COLUMBIA, SC (WIS) - The Palmetto SC Region of the Red Cross and the SC Forestry Commission are sending volunteers to California to help battle wildfires.
Wildfires continue to burn throughout many parts of the state.
Four volunteers from the Red Cross got the call to travel to California on Sunday. Three volunteers left from the Red Cross of Eastern SC Chapter. One volunteer left from the Red Cross of Upstate SC.
While on the ground, Red Cross volunteers will be running shelters and coordinating the supply and distribution of much-needed relief supplies. Right now, more than 1,000 Red Cross disaster workers are on the ground. The Red Cross has opened more than 20 shelters, provided more than 73,000 meals and snacks and distributed more than 18,200 relief supplies.
"South Carolina Red Cross volunteers are jumping into action to help during a devastating disaster," Louise Welch Williams, regional chief executive officer said. "We are so thankful for these willing volunteers, who have paused their personal lives to help others."
Rebecca Jordan, Executive Director of Red Cross Central SC says they will not only be providing supplies, but emotional support as well.
"There may be children that have a lot of fear, so just giving them a place that's comforting, where there's a hug. The immediate need though, just to get them out of harm's way and with the fires, they can pop across and go across the street and go a totally different direction," Jordan said.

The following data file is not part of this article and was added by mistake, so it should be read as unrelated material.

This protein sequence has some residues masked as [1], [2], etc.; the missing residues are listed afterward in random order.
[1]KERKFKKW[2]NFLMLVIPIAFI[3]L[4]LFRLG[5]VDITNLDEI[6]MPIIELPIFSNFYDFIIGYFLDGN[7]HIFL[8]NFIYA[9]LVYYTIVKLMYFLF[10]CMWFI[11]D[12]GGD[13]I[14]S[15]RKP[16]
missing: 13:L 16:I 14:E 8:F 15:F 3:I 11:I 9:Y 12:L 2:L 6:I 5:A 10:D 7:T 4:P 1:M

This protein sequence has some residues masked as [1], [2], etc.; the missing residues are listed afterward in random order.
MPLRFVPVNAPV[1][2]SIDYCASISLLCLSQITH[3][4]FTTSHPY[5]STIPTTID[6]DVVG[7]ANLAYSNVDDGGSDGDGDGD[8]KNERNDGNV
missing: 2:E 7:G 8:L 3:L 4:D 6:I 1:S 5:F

The Palmetto SC Region of the Red Cross stands ready to send additional disaster workers, as requested
The South Carolina Forestry Commission says 14 of their personnel will assist in several states including: California, Colorado, Oregon, Texas and Washington. Of that group, four wildland firefighters will be leaving to California and assisting with the Carr and Ferguson fires.
"They'll have fires shooting up canyons and gullies. Some of those flame lengths could reach 65 to 70 foot. A lot of heat that pre-heats the oncoming fuels, which causes the fire to run. A constant wind, that's constantly moving the fire," Andy Johnson with the South Carolina Forestry Commission said.
Because the western and southern fire seasons do not generally overlap, it is customary for Southern state forestry agencies to send its wildland fire personnel on western assignments when requested.
"Imagine leaving your house and spending 16 hours on a fire line and coming back home and doing this every day for 2 or 3 months. I mean these guys are physically exhausted. We're rested, they'll call, we'll go out and lend a hand," Johnson said.
"These deployments are great training opportunities for those who go on what are typically two-week assignments," SCFC Protection Chief Darryl Jones said. "All of our IMT personnel and all of our firefighters undergo regular training for exactly these kinds of special assignments."
The Forestry Commission sends its highly trained personnel out west every year in response to calls for out-of-state assistance, which have continued to grow in recent years.